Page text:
What’s The Difference Between Advertising & Marketing? And Why Should You Even Care?
I was recently having a chat with a client about advertising and marketing when it dawned on me that the difference between the two isn’t that obvious. So what is the difference between advertising & marketing? I often see businesses working really hard but finding very little reward from their advertising. This may be because they haven’t considered the answer to this question… or perhaps they didn’t even know that the question existed.
Let’s get real here. Why would they know the difference? They’re focusing on what they do best; whether that’s running a bakery, manufacturing products or launching a new clothing line. I do marketing as my profession and I only know the difference because many many years ago someone took the time to tell me.
Having a brief search on Google, I couldn’t find anything that I personally think gives the answer justice. So I just wanted to write a quick article explaining what I, as a professional marketer with an advertising background, believe the difference to be. Hopefully, this will help you to avoid some of the problems that catch so many people out!
So first of all, let’s answer an easier question…
What is Marketing?
Take a second to see if you can answer that yourself… Any luck? We use the word marketing so often but few truly understand what it encompasses. I’m not going to go into great detail here; let’s just keep it simple –
A good way to think of marketing is like a car. A car is a summary of its parts including wheels, an engine, seats and much more. Now we say ‘I’m travelling by car’ because it’s easier than saying – ‘I’m travelling by wheels propelled by an engine whilst I sit on top…’ This is the same with the word marketing; it is a simple term for describing a group of parts (often referred to as elements).
Marketing is the term used to describe all of the elements (there’s widely considered to be seven) of what’s known as the marketing mix. If you’re just selling a product you’ll likely focus on the elements – price, place, product and promotion. If you are providing a service you’ll also include people, process and physical environment.
Now one of the elements of the marketing mix that I’ve already mentioned is ‘promotion’. As we all know, a way that you can promote a product or service is through advertising. So advertising is actually just a small part (of a part) of marketing. It is a critical part, not to be overlooked – if we take the car analogy, then advertising is arguably as important as the engine (or even the petrol). If your car has a bad engine (or if your marketing includes bad advertising), you are not getting anywhere!
What’s the difference between advertising and marketing? – Advertising is a part of marketing whereas marketing includes advertising as well as other elements.
STOP! Don’t leave just yet, there is a more important question to answer…
Why is it Important to Understand the Difference Between Advertising & Marketing?
All too often I see businesses, individuals and non-profits wanting new customers/ service users say ‘What should I do? I know, let’s start advertising!’ They immediately buy radio, magazine ads, 10,000 flyers, jump on social media, Adwords and more. Sometimes they see results (if they’ve actually set any targets). From what I’ve seen they more often do not. The reason for this is that they should be taking care of their marketing as a whole (their marketing mix) and not just advertising.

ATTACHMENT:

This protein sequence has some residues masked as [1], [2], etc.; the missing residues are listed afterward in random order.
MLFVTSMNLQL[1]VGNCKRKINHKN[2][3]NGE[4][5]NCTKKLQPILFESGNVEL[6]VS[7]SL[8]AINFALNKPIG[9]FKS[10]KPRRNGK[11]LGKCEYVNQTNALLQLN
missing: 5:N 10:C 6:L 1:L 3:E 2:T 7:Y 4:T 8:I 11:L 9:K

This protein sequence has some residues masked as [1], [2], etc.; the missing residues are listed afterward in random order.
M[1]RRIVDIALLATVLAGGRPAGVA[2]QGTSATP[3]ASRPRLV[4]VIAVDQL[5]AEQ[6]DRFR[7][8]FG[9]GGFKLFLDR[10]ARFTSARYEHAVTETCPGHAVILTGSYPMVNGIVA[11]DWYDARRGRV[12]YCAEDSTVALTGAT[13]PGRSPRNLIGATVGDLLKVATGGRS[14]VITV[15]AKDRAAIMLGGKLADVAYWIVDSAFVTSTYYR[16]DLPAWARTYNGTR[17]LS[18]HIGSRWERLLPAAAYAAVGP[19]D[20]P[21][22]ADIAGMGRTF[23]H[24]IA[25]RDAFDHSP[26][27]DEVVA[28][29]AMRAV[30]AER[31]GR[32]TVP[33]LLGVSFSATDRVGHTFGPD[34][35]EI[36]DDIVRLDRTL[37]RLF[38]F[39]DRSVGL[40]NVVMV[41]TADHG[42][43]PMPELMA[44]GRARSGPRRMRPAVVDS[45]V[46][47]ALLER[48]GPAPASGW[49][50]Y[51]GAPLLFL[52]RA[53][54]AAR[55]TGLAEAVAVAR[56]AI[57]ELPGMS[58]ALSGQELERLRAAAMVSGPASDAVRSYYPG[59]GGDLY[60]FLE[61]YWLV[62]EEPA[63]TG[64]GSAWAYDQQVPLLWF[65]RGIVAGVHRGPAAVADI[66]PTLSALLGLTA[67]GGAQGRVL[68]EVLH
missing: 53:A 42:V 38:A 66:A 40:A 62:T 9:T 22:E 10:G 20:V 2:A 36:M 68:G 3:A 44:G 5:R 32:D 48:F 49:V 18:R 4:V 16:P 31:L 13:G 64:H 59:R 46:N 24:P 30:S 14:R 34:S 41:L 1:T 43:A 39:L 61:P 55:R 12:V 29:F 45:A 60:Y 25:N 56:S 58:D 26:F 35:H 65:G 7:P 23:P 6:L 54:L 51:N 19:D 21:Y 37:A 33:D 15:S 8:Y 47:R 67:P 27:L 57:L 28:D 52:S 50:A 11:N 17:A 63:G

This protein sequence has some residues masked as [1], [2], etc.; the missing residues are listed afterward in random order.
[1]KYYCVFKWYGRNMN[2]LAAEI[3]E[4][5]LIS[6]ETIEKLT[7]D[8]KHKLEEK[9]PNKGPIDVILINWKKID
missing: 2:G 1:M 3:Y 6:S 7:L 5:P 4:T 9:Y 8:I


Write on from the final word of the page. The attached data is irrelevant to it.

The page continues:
You see, out of all of the elements in your marketing, promotion (and in turn advertising) will likely be one of the last elements you want to look at. At the least, you will want to carry out market research in order to inform your marketing (and thus your advertising). After all, how can you know what will appeal to your potential customers if you don’t fully understand what they want? Your advertising must be appealing in order to be effective. So if you jump straight into your advertising, at the least it is going to be less effective than it could be. It may even cost more money than it needs to. As soon as we take into account other elements of the marketing mix such as people or place, you can see the flaw in an advertising first (or only) strategy.
Let’s say that your advertising is brilliant and potential customers come flooding in… but your customer service isn’t as good as it could be and there are also problems with your distribution. Potential new and now dissatisfied customers go elsewhere. Your advertising would be much more expensive. Had you gained those sales, your return on advertising investment would have been greater.
The key thing to remember is this – your marketing will affect your advertising (as advertising is an intertwined part of your marketing mix). Before you start advertising, it is well worth spending time looking at your marketing mix as a whole, ensuring that the decisions you make are informed by your market research.
Thanks for reading. I hope this will be of some help to you. Any questions, feel free to leave a comment or get in touch. I’d love to hear your thoughts.
Paul Stephen Johnson
I'm a professional marketer with many years of training and experience. I have a keen interest in anything to do with design and advertising and can usually be found discussing marketing strategy inside and outside the workplace. I am old enough to remember what the world was like before the internet but still young enough to be fluent in everything digital. This has always helped me to stay focused on reaching 'real world' goals with marketing campaigns both online and offline. Connect with me on Linkedin.